Chelsea manager Carlo Ancelotti yesterday looked back over the remains of what will go down as the worst season of Roman Abramovich's eight-year reign and confessed the squad was not good enough.
With speculation mounting that he will be replaced in the summer, the Italian refused to take any questions on his future, so instead was quizzed on the club's past – specifically where Chelsea went so wrong this season.
Ancelotti confirmed that he fully supported the decision last summer to release five senior players – Michael Ballack, Ricardo Carvalho, Joe Cole, Deco and Juliano Belletti – but admitted the decision to start the season with just 19 first-team players did leave the Double winners vulnerable when injuries hit them hard in late autumn.
Ancelotti said: "I don't think the squad was good enough this year. At the start of the season, we couldn't have envisaged having very important players out at the same time. We struggled to manage this – without [Frank] Lampard, [Didier] Drogba, [Michael] Essien, [John] Terry, Alex. It was very difficult. At a certain point in the season, we needed to put [Paulo] Ferreira in at centre-back because we'd lost all our other centre-backs. You cannot think at the start of the season that you'd have all these players out."
Chelsea started the season with the smallest squad in the Premier League, the 19 senior players including three goalkeepers. The aim was to integrate young players from the academy gradually but when injuries struck the policy left Chelsea horribly exposed. The limitations of the squad became apparent in November, when they were beaten 3-0 at home by Sunderland, and Ancelotti decided he could not rely on Chelsea's young lions any more. "In the difficult moment, it was harder to put the responsibility on them," he said.
The elephant in the room is the sacking of assistant manager Ray Wilkins just three days before the defeat to Sunderland. With one blow Abramovich's decision to sack Wilkins and promote Michael Emenalo as his replacement destabilised Chelsea's dressing room and undermined the authority of the manager. Coming as it did when Terry and Lampard were both out injured, and Drogba was suffering the effects of malaria, the timing could not have been worse.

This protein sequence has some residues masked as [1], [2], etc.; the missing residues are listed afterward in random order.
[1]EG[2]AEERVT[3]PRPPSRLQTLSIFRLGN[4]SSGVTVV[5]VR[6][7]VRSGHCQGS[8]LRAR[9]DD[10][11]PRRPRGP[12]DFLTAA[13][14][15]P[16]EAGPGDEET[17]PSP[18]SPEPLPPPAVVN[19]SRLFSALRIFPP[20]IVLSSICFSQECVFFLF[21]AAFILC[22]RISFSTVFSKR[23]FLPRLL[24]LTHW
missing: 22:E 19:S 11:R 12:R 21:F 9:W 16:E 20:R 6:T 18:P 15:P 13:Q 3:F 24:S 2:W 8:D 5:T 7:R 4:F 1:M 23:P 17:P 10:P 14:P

Ancelotti yesterday threw in the towel on Chelsea's title defence, and admitted he does not care whether his team finished second or third, just as long as they qualified for the Champions League. "Second or third place is not important for Chelsea. The first thing is to win the title. The second thing is to reach a position that allows us to reach the Champions League next year," he said. Chelsea are two points behind second-placed Arsenal.
The main concern for Chelsea going into tonight's home game with Birmingham City remains the ongoing goal drought for their £50m striker Fernando Torres, which now stands at 12 games and covers 701 minutes. Chelsea were more like their old selves in Saturday's 3-1 victory at West Bromwich Albion, where Drogba was preferred to Torres and Chelsea reverted to a more familiar 4-3-3 formation. Ancelotti admitted he is tempted to stick with the same team as Brazilians Alex and Ramires are again both missing, but also gave his support to Torres.
The Chelsea manager said: "It's very difficult to change the team that played so well against West Brom, not just for the result, not just for the performance. It's not a good moment for Fernando, but I want to do my best to support him. To score one goal, for him, could be the best medicine."